BAPAM Registered physiotherapist, Patrice Berque, attended and presented at this year’s PAMA (Performing Arts Medicine Association) Symposium in Snowmass, Colorado, for the third time since 2010. BAPAM was pleased to help fund this trip with a Shipley Rudge Research and Education bursary. We are grateful to Patrice for providing this report:
The conference started with a tribute to Alice Brandfonbrener who passed away last year. Alice was one of the founders of PAMA in the 1980s, along with Richard Lederman and Robert Sataloff. She was also the first editor of the journal devoted to Performing Arts Medicine: Medical Problems of Performing Artists.
For the first time in some years, the keynote lectures of this year’s conference were dealing with voice pathologies and problems of singers. Robert Sataloff, Professor of Otolaryngology, head and neck surgery at Drexel University College of Medicine, Philadelphia, and one of the pioneers of PAMA in the 1980s, gave two keynote lectures. The first dealt with common diagnoses and treatments in singers, with emphasis on the physical examination of the voice and larynx, and the issues around laryngitis and its treatment. The second lecture dealt with the aging voice of singers, giving an account of the anatomical and physiological changes affecting the aging vocal apparatus, and the adaptations that need to be considered to maintain performance. This not only involves medical treatment and surgery in some cases, but also intensive retraining (voice therapy) with a multidisciplinary team.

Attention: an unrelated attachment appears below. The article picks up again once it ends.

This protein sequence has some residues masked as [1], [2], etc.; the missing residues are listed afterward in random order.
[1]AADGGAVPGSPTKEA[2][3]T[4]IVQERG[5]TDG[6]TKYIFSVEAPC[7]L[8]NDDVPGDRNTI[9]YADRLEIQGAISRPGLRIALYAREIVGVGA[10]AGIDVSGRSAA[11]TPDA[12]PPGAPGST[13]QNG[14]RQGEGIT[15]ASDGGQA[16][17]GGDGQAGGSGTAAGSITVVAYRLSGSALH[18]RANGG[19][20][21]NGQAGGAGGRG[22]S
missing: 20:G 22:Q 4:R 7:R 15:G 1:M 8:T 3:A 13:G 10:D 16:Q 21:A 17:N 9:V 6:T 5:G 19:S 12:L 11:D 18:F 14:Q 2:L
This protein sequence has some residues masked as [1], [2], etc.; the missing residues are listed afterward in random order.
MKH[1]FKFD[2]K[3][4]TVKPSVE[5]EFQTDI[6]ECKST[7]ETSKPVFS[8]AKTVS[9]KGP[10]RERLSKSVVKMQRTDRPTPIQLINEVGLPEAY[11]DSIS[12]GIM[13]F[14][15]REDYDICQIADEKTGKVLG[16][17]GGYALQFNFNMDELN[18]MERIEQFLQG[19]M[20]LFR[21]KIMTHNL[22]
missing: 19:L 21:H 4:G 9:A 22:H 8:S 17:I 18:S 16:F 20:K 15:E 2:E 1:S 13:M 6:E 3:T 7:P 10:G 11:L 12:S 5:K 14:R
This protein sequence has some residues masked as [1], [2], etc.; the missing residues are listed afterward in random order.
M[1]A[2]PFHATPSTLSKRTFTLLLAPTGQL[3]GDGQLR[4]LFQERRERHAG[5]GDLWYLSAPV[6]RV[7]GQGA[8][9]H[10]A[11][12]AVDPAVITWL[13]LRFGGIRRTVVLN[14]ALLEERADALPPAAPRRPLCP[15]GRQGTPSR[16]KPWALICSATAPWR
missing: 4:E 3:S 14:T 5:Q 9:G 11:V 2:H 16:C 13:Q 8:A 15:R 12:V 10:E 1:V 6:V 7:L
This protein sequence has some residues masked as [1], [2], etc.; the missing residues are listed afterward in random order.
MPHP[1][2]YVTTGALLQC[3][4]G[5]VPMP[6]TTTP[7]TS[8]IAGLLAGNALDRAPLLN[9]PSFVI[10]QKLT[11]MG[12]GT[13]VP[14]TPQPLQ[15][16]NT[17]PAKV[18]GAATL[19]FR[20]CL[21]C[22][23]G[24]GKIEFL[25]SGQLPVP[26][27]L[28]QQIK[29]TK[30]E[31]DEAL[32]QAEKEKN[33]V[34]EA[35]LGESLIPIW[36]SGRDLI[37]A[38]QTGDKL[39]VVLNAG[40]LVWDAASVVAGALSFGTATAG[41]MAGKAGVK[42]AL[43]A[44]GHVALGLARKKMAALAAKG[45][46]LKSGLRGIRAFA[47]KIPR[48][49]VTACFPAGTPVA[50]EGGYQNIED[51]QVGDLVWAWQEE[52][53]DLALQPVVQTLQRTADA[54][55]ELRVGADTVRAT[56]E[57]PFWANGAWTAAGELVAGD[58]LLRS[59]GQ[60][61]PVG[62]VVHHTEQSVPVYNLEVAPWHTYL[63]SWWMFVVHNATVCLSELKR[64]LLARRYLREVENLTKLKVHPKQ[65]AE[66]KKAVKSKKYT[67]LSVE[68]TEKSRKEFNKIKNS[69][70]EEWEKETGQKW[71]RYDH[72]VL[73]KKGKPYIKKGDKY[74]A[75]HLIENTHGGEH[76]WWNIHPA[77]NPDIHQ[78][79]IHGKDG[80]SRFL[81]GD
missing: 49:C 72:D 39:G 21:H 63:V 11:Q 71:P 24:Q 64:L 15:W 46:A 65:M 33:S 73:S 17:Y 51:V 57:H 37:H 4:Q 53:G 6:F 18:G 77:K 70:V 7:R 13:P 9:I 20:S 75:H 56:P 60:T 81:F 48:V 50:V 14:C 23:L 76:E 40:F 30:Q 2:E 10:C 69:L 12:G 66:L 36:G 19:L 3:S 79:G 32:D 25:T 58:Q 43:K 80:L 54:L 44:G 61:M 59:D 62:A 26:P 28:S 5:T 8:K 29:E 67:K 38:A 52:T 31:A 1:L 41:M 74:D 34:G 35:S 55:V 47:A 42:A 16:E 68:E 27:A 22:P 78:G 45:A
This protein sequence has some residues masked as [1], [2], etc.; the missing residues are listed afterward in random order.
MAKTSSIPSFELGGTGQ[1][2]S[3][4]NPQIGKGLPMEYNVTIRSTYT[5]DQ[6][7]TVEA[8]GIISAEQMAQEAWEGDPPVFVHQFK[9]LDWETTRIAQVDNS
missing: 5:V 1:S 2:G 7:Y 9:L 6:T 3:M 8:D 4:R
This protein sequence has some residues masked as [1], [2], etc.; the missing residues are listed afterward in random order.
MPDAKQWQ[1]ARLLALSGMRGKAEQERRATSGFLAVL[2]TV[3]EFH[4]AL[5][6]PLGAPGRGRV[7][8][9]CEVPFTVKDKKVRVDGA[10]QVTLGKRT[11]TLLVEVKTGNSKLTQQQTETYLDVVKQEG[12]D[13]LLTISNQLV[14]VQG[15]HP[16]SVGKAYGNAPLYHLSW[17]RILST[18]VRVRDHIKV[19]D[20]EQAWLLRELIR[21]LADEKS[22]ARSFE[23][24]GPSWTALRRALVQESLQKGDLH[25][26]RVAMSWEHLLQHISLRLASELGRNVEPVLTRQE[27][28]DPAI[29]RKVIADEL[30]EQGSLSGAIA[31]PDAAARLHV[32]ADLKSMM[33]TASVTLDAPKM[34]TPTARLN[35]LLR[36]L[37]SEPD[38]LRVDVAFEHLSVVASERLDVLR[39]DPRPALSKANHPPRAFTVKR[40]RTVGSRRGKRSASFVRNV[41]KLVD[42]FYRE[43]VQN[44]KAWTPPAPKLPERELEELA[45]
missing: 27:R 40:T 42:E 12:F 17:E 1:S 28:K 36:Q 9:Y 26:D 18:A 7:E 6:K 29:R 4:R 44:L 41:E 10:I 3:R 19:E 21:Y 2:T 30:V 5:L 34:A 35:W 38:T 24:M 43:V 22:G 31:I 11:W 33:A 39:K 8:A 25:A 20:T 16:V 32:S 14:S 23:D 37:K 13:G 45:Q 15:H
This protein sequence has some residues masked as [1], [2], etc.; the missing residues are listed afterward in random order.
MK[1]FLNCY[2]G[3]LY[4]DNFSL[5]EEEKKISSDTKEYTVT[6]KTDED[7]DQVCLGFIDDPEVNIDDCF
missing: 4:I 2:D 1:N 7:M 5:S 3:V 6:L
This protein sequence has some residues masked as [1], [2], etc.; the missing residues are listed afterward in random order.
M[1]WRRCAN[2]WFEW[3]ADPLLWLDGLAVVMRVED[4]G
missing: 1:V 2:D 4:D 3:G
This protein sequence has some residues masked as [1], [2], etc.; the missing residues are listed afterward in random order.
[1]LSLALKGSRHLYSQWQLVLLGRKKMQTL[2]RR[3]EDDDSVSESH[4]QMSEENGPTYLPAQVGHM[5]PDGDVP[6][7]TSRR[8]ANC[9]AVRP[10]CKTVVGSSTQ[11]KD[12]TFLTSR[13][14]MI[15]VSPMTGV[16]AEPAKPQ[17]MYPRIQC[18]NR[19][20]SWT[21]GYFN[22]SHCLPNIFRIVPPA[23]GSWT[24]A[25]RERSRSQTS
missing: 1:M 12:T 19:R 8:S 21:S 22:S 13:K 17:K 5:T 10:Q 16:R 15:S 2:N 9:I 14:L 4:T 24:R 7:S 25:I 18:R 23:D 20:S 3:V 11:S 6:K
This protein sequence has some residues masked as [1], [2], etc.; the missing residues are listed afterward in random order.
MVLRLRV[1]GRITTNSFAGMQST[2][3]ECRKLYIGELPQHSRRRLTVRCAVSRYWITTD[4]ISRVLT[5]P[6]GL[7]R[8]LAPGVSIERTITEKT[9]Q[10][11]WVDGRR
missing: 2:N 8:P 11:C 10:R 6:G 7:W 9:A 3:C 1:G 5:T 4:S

These lectures on the voice were complemented by two wonderful presentations by Matthias Echternach from the Freiburg Institute for Musicians’ Medicine, University of Music, Freiburg, Germany. Working in collaboration with Claudia Spahn from the same Institute, both Matthias and Claudia received the award for the “Richard Lederman Lectures”. Their work was presented by Matthias Echternach. The first lecture dealt with physiological insights for players of wind instruments, and was an observation of the physiology of playing a wind instrument, using endoscopy and real-time functional MRI (fMRI) with images taken at more than 20 frames per second. This technique made it possible to view an “fMRI video” of various wind players (horn, trumpet, clarinet, oboe, flute, recorder) and to observe the physiological processes of the respiratory system with the diaphragm and thoracic cage; and the actions the larynx, vocal folds, tongue, lips and velopharyngeal apparatus to maintain adequate seals and pressure while playing a wind instrument. A DVD of this talk is available on the following website for purchase: http://www.helblingchoral.com. This DVD could be used as a teaching or retraining tool for wind players, who often have preconceived ideas on how the respiratory system works when playing a wind instrument. The second lecture from Matthias employed the same techniques, but dealt with singers, and showed the physiological mechanisms at play, involving subglottal pressure, the actions of the vocal cords and folds, and the adaptations of the vocal tract to perform different registers while singing. There were marked differences noted between the various registers of singers: baritone, male alto, tenor, soprano.